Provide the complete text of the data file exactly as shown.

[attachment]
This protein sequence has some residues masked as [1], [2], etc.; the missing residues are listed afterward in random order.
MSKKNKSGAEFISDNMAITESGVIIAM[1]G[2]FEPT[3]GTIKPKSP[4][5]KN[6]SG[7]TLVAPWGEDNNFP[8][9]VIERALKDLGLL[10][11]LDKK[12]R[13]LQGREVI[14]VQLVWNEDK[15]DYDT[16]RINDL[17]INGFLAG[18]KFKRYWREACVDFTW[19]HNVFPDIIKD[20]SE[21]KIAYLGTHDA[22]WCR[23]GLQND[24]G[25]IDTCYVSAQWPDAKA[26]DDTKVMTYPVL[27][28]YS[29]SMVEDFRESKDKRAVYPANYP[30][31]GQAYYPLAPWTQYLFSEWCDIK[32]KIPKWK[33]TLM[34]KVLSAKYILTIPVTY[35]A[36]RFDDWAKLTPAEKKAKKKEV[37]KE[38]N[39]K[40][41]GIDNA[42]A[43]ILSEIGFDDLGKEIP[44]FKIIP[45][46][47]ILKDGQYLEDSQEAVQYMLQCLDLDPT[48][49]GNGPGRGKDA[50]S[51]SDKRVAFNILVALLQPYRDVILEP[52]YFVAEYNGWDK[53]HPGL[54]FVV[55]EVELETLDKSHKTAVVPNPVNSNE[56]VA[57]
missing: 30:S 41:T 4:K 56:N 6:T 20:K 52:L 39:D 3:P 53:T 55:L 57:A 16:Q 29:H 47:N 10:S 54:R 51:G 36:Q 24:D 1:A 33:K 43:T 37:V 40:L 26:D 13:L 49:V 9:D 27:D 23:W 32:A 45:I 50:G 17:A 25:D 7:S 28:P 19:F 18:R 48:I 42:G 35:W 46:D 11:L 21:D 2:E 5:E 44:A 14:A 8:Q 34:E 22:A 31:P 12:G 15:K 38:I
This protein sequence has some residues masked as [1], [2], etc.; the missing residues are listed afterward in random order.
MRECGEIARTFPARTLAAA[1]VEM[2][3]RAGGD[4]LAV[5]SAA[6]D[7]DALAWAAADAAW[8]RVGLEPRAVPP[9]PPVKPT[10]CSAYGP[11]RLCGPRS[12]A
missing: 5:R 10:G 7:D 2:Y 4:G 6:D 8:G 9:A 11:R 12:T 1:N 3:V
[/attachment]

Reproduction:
This protein sequence has some residues masked as [1], [2], etc.; the missing residues are listed afterward in random order.
MSKKNKSGAEFISDNMAITESGVIIAM[1]G[2]FEPT[3]GTIKPKSP[4][5]KN[6]SG[7]TLVAPWGEDNNFP[8][9]VIERALKDLGLL[10][11]LDKK[12]R[13]LQGREVI[14]VQLVWNEDK[15]DYDT[16]RINDL[17]INGFLAG[18]KFKRYWREACVDFTW[19]HNVFPDIIKD[20]SE[21]KIAYLGTHDA[22]WCR[23]GLQND[24]G[25]IDTCYVSAQWPDAKA[26]DDTKVMTYPVL[27][28]YS[29]SMVEDFRESKDKRAVYPANYP[30][31]GQAYYPLAPWTQYLFSEWCDIK[32]KIPKWK[33]TLM[34]KVLSAKYILTIPVTY[35]A[36]RFDDWAKLTPAEKKAKKKEV[37]KE[38]N[39]K[40][41]GIDNA[42]A[43]ILSEIGFDDLGKEIP[44]FKIIP[45][46][47]ILKDGQYLEDSQEAVQYMLQCLDLDPT[48][49]GNGPGRGKDA[50]S[51]SDKRVAFNILVALLQPYRDVILEP[52]YFVAEYNGWDK[53]HPGL[54]FVV[55]EVELETLDKSHKTAVVPNPVNSNE[56]VA[57]
missing: 30:S 41:T 4:K 56:N 6:T 20:K 52:L 39:D 3:P 53:T 55:L 57:A 16:Q 29:H 47:N 10:S 54:R 51:G 36:Q 24:D 1:A 33:K 43:T 37:V 40:L 26:D 13:L 49:V 9:D 27:D 23:W 32:A 45:I 50:G 17:A 25:D 7:S 28:P 19:F 18:R 48:I 42:G 35:W 46:D 11:L 21:D 2:E 5:E 44:A 14:A 8:Q 34:E 22:A 31:P 12:G 15:K 38:I
This protein sequence has some residues masked as [1], [2], etc.; the missing residues are listed afterward in random order.
MRECGEIARTFPARTLAAA[1]VEM[2][3]RAGGD[4]LAV[5]SAA[6]D[7]DALAWAAADAAW[8]RVGLEPRAVPP[9]PPVKPT[10]CSAYGP[11]RLCGPRS[12]A
missing: 5:R 10:G 7:D 2:Y 4:G 6:D 8:G 9:A 11:R 12:T 1:N 3:V